Specialized infectious disease unit ready to activate at OU Medical Center

Posted on: 1/21/15

The new Oklahoma Biocontainment Care Unit designed to isolate and care for pediatric and adult patients in the state who test positive for dangerous infectious diseases like Ebola is now ready to be activated, if needed. 

The nearly 4,000-square-foot specialized unit has two independent patient rooms, a lab, storage, a nurses’ station, a biohazard room, separate areas for putting on and removing protective gear, sleep rooms for employees and an employee/family lounge space. 

The self-contained unit has controlled access at all times, and doors into and within the unit close automatically. One elevator carries patients and medical staff to the unit. A separate elevator carries any biohazard waste from the unit. 

To protect health workers and others, patient rooms have around 15 air exchanges an hour in a negative pressure environment, meaning air from the patient rooms cannot move to other areas inside. 

The specialized unit is in a decommissioned hospital building on the Oklahoma Health Center campus and is isolated from patient care areas at the adult and children’s hospitals. 

Dan Raiden, vice president of support services and strategic operations at OU Medical System, said the two-bed unit is removed from other care areas so health care workers can treat patients while minimizing the potential exposure to other patients, family members and medical staff. 

“The unit is self-sufficient relative to the air handling system, supply and distribution of medical gasses and the storage and removal of biomedical waste,” said Raiden. “We have the ability to isolate and care for Oklahoma patients, if any should be confirmed to have a serious infectious disease like Ebola. This unit is designed to handle the challenges unique to infectious diseases and these specifications have been incorporated into the construction of this specialized unit.”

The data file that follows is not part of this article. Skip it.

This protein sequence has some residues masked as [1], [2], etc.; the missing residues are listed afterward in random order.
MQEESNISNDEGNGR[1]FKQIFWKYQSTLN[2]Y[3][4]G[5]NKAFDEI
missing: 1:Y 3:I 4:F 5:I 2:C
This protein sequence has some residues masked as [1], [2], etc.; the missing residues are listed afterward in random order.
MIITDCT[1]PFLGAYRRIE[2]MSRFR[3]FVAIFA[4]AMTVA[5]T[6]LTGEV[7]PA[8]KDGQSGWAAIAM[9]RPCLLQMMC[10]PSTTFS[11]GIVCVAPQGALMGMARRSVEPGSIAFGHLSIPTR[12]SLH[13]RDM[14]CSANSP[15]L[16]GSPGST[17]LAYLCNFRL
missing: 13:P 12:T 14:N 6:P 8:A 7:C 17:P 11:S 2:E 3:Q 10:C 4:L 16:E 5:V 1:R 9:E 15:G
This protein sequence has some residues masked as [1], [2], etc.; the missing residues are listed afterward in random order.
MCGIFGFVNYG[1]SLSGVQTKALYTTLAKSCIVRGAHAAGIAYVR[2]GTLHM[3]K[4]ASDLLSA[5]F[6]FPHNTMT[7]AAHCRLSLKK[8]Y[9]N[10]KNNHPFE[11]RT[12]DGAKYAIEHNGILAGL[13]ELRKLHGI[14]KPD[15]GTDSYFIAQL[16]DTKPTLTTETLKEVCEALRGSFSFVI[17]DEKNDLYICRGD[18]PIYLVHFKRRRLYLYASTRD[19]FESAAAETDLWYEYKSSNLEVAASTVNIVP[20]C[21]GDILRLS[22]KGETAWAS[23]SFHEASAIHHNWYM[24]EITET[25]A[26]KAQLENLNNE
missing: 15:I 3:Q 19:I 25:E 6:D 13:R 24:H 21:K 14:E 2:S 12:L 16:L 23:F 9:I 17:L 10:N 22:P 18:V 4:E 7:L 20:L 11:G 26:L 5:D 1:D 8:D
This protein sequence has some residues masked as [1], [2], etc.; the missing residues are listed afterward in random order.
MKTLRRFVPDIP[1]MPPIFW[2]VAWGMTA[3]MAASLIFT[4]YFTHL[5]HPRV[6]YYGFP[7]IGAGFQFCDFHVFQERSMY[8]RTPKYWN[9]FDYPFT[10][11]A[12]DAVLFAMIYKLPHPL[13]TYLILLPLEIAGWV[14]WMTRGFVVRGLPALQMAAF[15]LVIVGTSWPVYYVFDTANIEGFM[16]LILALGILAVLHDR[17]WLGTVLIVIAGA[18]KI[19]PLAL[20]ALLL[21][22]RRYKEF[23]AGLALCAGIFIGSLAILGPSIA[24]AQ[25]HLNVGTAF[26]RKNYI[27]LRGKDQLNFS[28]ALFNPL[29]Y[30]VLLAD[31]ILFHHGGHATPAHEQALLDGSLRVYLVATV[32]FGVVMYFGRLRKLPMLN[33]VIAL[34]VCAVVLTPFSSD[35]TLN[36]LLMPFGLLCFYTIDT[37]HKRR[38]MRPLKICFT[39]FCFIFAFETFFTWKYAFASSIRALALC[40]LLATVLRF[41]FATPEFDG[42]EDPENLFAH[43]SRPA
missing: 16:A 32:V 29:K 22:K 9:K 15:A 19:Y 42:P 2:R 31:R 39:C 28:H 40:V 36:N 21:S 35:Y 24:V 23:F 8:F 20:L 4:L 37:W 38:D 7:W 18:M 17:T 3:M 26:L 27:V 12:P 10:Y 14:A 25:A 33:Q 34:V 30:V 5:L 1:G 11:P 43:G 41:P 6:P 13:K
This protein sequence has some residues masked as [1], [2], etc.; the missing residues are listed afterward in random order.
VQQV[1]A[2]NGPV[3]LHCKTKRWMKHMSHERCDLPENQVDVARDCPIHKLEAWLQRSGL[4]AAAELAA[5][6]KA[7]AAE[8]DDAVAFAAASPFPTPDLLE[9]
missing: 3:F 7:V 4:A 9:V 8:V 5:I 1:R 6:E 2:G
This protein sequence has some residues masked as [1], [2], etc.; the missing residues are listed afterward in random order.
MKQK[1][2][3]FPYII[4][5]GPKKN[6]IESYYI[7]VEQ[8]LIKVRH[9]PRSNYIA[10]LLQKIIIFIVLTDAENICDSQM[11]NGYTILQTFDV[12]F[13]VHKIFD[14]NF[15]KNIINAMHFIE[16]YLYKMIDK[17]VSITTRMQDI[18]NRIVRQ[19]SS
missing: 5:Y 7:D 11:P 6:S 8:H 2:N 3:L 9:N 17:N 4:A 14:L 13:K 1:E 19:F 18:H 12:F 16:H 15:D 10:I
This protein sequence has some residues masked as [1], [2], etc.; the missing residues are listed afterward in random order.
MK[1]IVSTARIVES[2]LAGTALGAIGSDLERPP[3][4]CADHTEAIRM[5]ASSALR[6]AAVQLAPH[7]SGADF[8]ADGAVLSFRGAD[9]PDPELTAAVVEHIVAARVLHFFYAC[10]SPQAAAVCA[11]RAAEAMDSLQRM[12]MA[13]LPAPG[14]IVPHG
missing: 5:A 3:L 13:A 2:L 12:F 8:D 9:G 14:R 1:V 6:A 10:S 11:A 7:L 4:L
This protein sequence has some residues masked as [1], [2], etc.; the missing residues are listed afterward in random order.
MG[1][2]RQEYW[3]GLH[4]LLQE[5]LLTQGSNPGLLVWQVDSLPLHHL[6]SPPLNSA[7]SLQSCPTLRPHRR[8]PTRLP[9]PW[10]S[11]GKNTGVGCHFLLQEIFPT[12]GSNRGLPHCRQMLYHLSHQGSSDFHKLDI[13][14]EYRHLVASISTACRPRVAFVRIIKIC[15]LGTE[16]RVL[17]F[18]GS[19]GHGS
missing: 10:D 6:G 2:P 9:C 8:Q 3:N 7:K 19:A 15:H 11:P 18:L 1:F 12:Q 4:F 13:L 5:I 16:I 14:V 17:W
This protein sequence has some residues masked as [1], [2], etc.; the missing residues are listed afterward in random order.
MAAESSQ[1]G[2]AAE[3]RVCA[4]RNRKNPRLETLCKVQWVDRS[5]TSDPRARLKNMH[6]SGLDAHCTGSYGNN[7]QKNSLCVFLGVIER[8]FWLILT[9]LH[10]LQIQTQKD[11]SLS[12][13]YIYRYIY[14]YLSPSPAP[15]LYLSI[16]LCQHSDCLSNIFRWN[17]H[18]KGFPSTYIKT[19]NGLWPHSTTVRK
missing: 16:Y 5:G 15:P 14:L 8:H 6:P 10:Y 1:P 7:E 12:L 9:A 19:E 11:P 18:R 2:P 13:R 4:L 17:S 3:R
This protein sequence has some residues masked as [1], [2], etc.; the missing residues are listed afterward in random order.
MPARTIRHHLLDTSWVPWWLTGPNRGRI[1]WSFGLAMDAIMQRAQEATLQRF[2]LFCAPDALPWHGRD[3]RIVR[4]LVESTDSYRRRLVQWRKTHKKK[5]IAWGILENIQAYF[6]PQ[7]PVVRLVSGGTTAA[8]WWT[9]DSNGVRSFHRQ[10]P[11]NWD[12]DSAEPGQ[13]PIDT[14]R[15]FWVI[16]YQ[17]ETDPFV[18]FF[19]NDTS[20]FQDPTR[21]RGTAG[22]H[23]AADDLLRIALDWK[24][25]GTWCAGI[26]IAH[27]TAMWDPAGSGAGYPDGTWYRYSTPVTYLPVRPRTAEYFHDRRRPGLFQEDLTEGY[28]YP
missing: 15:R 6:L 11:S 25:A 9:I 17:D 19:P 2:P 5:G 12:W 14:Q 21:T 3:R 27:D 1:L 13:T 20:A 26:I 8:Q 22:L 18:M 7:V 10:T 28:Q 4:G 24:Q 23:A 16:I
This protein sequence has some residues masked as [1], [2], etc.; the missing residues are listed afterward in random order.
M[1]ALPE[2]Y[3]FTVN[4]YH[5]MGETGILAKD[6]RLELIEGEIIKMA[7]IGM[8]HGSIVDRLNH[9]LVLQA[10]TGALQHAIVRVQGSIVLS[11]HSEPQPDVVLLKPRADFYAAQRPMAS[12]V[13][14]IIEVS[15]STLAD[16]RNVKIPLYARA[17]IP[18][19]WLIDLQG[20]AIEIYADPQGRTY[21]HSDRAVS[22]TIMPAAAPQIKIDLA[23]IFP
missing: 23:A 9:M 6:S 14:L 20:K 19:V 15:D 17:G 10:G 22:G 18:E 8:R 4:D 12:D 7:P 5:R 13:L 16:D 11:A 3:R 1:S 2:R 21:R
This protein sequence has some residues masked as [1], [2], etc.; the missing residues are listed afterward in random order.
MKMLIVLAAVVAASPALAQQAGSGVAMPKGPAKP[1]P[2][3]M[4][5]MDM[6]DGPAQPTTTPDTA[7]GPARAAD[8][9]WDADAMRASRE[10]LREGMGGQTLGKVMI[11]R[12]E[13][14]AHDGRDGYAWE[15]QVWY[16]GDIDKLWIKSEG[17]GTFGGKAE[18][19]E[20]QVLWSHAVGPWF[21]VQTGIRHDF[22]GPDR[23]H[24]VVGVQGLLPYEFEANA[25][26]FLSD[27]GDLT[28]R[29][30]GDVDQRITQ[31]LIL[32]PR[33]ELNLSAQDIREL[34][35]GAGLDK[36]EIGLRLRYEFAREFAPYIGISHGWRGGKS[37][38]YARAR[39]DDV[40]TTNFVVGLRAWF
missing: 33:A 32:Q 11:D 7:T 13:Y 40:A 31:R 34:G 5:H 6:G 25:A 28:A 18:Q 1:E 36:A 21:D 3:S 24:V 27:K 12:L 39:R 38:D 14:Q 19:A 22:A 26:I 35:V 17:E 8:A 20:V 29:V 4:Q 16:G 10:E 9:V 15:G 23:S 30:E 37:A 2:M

The Oklahoma State Department of Health in October asked OU Medical Center to serve as a Center of Excellence should there be a confirmed case of Ebola in the state. OU Medical Center quickly took on the task, obtaining permits for more beds and building out the unit while at the same time continuing to train hospital staff on the safety precautions, protocols and specialized care needed by patients with infectious diseases like Ebola. 

“The cooperation facilitated by the Oklahoma Hospital Association and OU Medical Center highlights the importance of our entire state hospital network, as well as other health care providers and first responders, working in unison to help protect the public’s health,” said Oklahoma State Department of Health Commissioner Dr. Terry Cline.

An OU Medical Center infectious disease response team continues to train and run drills to be prepared in the event the unit is ever needed. 

“The Oklahoma Biocontainment Care Unit is a great responsibility that has been afforded to OU Medical Center,” said Chuck Spicer, president and CEO of OU Medical System. “We have taken great strides to ensure readiness should our team of professionals be called to activate the unit, and Oklahomans can be confident that their health needs will be met with the highest level of expertise.”

Having the Oklahoma Biocontainment Care Unit will allow patients with severe communicable diseases to be isolated and cared for in a specialized unit separate from other care areas. This would allow OU Medical Center operations to be unaffected for patients needing trauma care, comprehensive cancer care, comprehensive pediatric treatment and other specialized care. If an Ebola case is confirmed at another hospital, that patient could be safely transported to the Oklahoma Biocontainment Care Unit to receive the necessary care.  

There have been no confirmed cases of Ebola in Oklahoma, and there are no patients currently being treated for Ebola in the U.S. 

“On behalf of hospitals across the state, we express appreciation to OU Medical Center for its leadership in stepping forward to offer this enhanced level of care, which will ensure a safe, well equipped environment for patients and caregivers if the need arises,” said Craig W. Jones, Oklahoma Hospital Association president. “This eases the concern for the hospital community as they all remain vigilant about their preparations to provide initial screening and interim care for suspected Ebola cases. We will continue to work with state health officials on a more long-term approach  to providing proper biocontainment resources needed to treat these and similar patients in the future.”

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